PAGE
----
Betterment and Compensation in China
Chapter 7: Assessing and addressing betterment and compensation in Guangzhou: empirical evidence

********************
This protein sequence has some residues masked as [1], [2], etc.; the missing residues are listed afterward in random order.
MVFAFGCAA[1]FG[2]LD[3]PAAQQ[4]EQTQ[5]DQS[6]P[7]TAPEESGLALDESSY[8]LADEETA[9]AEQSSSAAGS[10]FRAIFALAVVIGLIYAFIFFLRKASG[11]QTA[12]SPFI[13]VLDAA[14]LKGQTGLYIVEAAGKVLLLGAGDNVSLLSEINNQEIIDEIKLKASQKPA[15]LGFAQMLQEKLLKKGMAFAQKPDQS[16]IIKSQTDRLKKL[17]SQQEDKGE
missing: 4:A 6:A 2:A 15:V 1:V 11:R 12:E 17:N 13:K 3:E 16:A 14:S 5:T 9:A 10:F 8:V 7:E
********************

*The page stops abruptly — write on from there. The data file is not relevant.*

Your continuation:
In China, constrained by the lack of accurate and adequate data, the evaluation of betterment and worsenment is very difficult either at the municipal level or at the project level. This chapter seeks to fill this gap by adopting a case study approach at two levels: municipal level and project level. The adoption of this two-level case study approach is based on the different activities of the main stakeholders – the government, the developer and the individual – in betterment and compensation schemes. To elaborate, the municipal government is responsible for providing public facilities, and charging fees and taxes for using public facilities. However, it is not possible to allocate the government’s costs in an individual project. Therefore, it is easier to identify the costs and financial benefits of government at the municipal level rather than at the project level. At the project level, the quantification of betterment and worsenment can be easier than that at the municipal level, and some assessment methods, such as repeat-sales and hedonic regression, have been developed over the last few decades to identify impacts of government actions, for example, the construction of infrastructure facilities on the real estate market.
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